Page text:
#FlashbackFriday: Democratic Primary Edition

It's well known that a large percentage of this blog is answering the political questions my friend said to me, and this post is no different. My friend Maxine asked me to write something about the Clinton/DNC fundraising agreement, and I felt like it was the least I could do. See, Maxine taught me how to door-to-door canvass, and those skills have proved incredibly handy in my current job, and I'll do what I can to pay Maxine back.

(Side note, I get that everyone is annoyed by street canvassers, but please, be nice to them. They're people too.)

Yesterday, Donna Brazile published an article in Politico about a secret fundraising agreement between Hillary Clinton and the Democratic National Committee. It's a detailed article, with a lot of different moving parts, and we're going to address them one by one.

What Happened?

The 2012 presidential election had put the DNC in debt. $24 million dollars of debt, to be exact. In order to deal with this debt, Hillary Clinton's various fundraising mechanisms took on 80% of the debt and put the DNC on an allowance.

It's important to know about the two different fundraising mechanisms Clinton had. There was Hillary for America, her direct campaign and the Hillary Victory Fund. Unlike the campaign, Hillary for America, which has strict contribution limits of $2,700 per individual, the Hillary Victory Fund allowed donors to give up to $20,000 dollars to each state Democratic party that signed on to be part of the Hillary Victory Fund campaign. Between $20,000 dollars to each state party, the $68,000 a donor can contribute to the DNC, caps on individual campaign donations, and donations to PACs, a wealthy donor could have given up to $732,200 in the 2016 election cycle.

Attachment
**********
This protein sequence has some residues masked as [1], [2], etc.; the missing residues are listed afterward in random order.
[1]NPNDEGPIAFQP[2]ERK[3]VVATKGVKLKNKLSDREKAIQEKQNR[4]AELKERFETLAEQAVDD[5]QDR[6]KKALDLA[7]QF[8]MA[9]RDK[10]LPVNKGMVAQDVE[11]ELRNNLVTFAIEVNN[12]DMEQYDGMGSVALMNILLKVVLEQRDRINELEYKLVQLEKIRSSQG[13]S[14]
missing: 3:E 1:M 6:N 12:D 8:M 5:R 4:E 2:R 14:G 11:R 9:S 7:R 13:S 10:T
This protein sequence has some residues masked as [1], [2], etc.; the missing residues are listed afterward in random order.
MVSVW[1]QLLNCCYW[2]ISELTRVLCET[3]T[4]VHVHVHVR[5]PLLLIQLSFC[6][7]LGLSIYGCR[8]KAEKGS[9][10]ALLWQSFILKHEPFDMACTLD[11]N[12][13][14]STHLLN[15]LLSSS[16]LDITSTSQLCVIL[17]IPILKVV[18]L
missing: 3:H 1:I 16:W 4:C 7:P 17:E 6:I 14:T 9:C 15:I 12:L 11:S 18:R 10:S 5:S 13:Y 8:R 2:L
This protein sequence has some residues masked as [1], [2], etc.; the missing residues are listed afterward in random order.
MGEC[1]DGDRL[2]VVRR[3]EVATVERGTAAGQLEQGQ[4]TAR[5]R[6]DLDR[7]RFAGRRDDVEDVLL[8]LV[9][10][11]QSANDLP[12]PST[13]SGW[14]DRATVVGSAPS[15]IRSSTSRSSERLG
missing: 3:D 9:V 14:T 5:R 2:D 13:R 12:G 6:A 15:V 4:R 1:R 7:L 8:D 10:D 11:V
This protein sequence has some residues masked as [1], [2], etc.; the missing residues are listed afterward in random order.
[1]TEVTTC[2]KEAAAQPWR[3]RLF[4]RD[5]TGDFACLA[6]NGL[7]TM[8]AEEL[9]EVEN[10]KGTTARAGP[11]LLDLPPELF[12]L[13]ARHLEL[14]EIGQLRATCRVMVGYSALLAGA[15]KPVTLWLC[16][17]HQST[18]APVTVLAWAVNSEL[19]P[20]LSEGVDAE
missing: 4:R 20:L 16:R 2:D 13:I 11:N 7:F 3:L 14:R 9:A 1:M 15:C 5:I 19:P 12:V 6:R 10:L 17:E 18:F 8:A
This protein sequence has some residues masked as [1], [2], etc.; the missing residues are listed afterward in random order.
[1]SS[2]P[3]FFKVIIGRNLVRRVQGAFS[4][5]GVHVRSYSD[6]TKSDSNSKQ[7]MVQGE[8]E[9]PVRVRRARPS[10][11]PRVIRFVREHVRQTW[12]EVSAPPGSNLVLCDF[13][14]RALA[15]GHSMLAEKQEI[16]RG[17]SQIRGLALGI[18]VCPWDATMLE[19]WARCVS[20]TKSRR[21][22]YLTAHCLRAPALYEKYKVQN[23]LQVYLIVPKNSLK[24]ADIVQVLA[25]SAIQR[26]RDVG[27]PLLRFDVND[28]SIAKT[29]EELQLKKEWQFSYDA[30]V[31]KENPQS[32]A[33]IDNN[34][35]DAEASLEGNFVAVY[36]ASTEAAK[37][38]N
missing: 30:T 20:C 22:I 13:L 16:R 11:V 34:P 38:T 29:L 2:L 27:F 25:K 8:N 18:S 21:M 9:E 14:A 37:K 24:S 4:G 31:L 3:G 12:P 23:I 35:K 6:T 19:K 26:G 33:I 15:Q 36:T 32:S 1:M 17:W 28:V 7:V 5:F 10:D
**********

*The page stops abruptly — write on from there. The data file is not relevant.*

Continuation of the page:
Clinton was raking in the cash, and that cash was being used to pay off the DNC's debt. According to Brazile, the officers of the DNC didn't know about this, which is the first red flag. Part of this deal also meant that the Hillary Campaign controlled a large amount of the money they raised through the Victory Fund. This isn't necessarily a problem, it was their money after all, except that the money for the DNC Victory Fund was supposed to be reserved for the nominee. And it wasn't. Hillary was controlling a large amount of money that was technically the DNC's only 4 months after she announced her candidacy. That's the second red flag.

The final red flag is that the agreement specified that in exchange for raising money for the DNC, Clinton's campaign team would control that money, and have say over DNC strategy. That meant they could veto the party communications director, and exercise input and editing over what the DNC released. Which meant Hillary Clinton could control the messaging of the DNC long before she was ever the nominee.

Was this Unfair to Bernie?

I'll be honest with you all: Yes. The agreement the DNC and the Clinton Campaign signed wasn't illegal, and the Sanders Campaign could have had the same option. In fact, Sanders did sign a similar fundraising agreement, though his campaign did not have the same leverage due to their model of small donations. If Sanders had brought in the same heavy cash from state Democratic parties, he likely could have had the same monetary advantage Clinton did, but that's where the agreement becomes unfair.

Because Clinton controlled the messaging the DNC was putting out, and because she controlled the staffing, she created a DNC that supported her long before it should have. While members of the DNC are all leaning one way or the other, the Committee should remain largely impartial until a nominee is selected by the people.